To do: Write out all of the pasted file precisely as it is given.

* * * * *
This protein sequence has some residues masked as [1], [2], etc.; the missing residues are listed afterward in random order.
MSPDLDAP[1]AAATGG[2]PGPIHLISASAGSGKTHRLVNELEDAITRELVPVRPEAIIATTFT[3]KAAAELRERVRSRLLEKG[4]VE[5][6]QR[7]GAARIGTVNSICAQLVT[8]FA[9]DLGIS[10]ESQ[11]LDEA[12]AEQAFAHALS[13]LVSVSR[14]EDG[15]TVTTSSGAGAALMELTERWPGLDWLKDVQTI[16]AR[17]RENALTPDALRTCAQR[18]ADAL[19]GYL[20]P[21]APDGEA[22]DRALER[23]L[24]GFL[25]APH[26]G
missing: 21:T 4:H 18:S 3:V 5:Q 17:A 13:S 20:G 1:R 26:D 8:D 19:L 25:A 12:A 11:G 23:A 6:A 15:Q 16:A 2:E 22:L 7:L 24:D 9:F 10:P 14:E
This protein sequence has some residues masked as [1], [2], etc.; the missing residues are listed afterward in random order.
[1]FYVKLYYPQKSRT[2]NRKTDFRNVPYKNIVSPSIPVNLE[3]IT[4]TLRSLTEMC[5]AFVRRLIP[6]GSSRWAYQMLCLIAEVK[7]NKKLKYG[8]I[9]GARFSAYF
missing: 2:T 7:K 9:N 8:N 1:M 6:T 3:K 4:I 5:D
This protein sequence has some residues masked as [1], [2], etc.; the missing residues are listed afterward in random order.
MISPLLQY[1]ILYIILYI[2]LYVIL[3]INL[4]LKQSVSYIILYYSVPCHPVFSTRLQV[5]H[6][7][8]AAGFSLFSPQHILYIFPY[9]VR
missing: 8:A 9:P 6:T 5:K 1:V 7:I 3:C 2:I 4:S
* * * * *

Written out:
This protein sequence has some residues masked as [1], [2], etc.; the missing residues are listed afterward in random order.
MSPDLDAP[1]AAATGG[2]PGPIHLISASAGSGKTHRLVNELEDAITRELVPVRPEAIIATTFT[3]KAAAELRERVRSRLLEKG[4]VE[5][6]QR[7]GAARIGTVNSICAQLVT[8]FA[9]DLGIS[10]ESQ[11]LDEA[12]AEQAFAHALS[13]LVSVSR[14]EDG[15]TVTTSSGAGAALMELTERWPGLDWLKDVQTI[16]AR[17]RENALTPDALRTCAQR[18]ADAL[19]GYL[20]P[21]APDGEA[22]DRALER[23]L[24]GFL[25]APH[26]G
missing: 21:T 4:H 18:S 3:V 5:Q 17:A 13:S 20:G 1:R 26:D 8:D 19:L 25:A 12:A 11:G 23:A 6:A 15:Q 16:A 2:E 22:L 7:L 24:D 9:F 10:P 14:E
This protein sequence has some residues masked as [1], [2], etc.; the missing residues are listed afterward in random order.
[1]FYVKLYYPQKSRT[2]NRKTDFRNVPYKNIVSPSIPVNLE[3]IT[4]TLRSLTEMC[5]AFVRRLIP[6]GSSRWAYQMLCLIAEVK[7]NKKLKYG[8]I[9]GARFSAYF
missing: 2:T 7:K 9:N 8:N 1:M 6:T 3:K 4:I 5:D
This protein sequence has some residues masked as [1], [2], etc.; the missing residues are listed afterward in random order.
MISPLLQY[1]ILYIILYI[2]LYVIL[3]INL[4]LKQSVSYIILYYSVPCHPVFSTRLQV[5]H[6][7][8]AAGFSLFSPQHILYIFPY[9]VR
missing: 8:A 9:P 6:T 5:K 1:V 7:I 3:C 2:I 4:S